Paiute girls carrying water jugs. Notice how they are carrying the jugs.
The Paiute people have lived in southern Utah and parts of California, Arizona, and Nevada for a thousand years.
Before and during the historic period, the Paiutes often:
Paiute wickiups in the San Juan County area. Notice the basket lying by the man. Paiutes made baskets of all kinds to help them collect and process food.
Much of the time the several bands of Paiutes lived in friendship with the neighboring Utes. But when the Ute people acquired horses, some began to raid Paiute camps and steal women and children. They then traded their captives to the Spanish as slaves. Navajos and Spanish traders also stole Paiute children to sell as slaves.
When Mormons moved onto the Paiutes’ best living and foraging spots, the Paiutes’ lives changed even more. The Mormons worked to convert the Indians to their faith. They hired them to help on their farms, and they shared their agricultural knowledge.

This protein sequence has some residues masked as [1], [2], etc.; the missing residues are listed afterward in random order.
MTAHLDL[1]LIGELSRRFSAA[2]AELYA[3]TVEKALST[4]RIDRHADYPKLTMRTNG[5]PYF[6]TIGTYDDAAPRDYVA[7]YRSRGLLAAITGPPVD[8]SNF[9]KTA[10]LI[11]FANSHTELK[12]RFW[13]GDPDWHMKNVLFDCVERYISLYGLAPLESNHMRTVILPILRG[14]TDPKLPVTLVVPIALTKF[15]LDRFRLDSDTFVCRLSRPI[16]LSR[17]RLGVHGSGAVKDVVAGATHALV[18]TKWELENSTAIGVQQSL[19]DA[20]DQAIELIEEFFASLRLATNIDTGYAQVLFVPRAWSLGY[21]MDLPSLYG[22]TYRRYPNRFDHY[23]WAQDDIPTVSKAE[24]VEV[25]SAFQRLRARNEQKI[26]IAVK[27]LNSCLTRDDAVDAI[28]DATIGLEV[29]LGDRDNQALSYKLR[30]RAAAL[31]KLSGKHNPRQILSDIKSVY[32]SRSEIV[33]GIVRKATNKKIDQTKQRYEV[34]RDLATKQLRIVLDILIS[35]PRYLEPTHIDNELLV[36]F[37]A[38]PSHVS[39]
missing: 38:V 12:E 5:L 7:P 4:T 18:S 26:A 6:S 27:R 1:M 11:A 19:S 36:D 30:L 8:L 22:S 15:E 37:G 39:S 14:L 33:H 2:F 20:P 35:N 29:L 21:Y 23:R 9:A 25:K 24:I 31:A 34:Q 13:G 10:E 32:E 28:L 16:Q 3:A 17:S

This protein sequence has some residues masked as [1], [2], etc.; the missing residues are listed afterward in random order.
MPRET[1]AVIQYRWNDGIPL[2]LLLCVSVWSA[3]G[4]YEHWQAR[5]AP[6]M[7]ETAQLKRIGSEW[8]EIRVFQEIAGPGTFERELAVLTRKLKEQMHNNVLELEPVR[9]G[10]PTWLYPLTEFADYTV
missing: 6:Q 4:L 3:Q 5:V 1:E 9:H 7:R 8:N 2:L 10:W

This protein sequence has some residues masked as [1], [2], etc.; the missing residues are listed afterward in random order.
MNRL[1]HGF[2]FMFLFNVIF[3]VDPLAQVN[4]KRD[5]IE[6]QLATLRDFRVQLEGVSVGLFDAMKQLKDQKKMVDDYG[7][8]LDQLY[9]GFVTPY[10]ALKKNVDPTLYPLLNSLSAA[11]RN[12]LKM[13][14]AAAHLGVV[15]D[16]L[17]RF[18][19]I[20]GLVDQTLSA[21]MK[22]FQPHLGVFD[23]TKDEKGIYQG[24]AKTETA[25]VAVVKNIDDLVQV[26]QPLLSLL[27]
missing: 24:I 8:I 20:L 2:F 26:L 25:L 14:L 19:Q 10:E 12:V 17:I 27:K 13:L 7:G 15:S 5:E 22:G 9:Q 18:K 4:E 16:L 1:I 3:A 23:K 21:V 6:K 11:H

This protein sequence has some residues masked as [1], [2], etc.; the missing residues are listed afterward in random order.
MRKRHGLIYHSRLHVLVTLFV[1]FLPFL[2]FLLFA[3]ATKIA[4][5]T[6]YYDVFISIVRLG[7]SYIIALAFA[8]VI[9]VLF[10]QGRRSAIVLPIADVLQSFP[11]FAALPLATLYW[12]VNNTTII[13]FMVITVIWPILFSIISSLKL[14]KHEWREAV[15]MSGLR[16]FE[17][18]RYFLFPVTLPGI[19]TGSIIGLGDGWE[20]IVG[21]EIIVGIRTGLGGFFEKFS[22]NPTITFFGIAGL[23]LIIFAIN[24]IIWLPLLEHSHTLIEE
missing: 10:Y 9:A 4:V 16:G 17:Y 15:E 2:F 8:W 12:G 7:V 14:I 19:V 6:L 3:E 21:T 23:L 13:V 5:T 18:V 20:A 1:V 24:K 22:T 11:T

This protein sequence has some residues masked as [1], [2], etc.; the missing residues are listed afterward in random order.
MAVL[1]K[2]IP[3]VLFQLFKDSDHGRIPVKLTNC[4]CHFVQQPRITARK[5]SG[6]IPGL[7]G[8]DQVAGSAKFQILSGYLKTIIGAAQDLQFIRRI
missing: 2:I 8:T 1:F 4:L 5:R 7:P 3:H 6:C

A Paiute hunter near St. George. Photo by J.K. Hillers in 1870s.
Unfortunately, they also brought diseases that killed many Paiutes. And they took over the traditional Paiute lands. Within three decades, the majority of Paiutes had died. Once an independent people, they became destitute.
The Mormon individuals who slaughtered more than 100 emigrants in the Mountain Meadows Massacre claimed that Paiutes helped with the killing. But the Paiutes today deny that their ancestors had a part in that massacre.
More and more white moved onto or ran their livestock on traditional Paiute lands. In 1891 the government solved the conflict by moving the Shivwits Paiutes onto a reservation. Other reservations followed. Today the tribe owns 4,470 acres scattered throughout southwestern Utah. The tribe owns land in two main areas, near Ivins and south of Cedar City.
Find out more.
Read about Paiutes in "The Paiute Tribe of Utah," by Gary Tom and Ronald Holt, and in "Paiute Indians," by Ronald L. Holt. See the Paiute section of the Utah American Indians Digital Archive. See more photos of Paiutes. Learn how the Paiutes governed themselves.
A Paiute arrowmaker and his children at their wickiup. Photo by J.K. Hillers; Smithsonian.
Ta-peats, a young man living in the St. George area. J.K. Hillers photo, Smithsonian.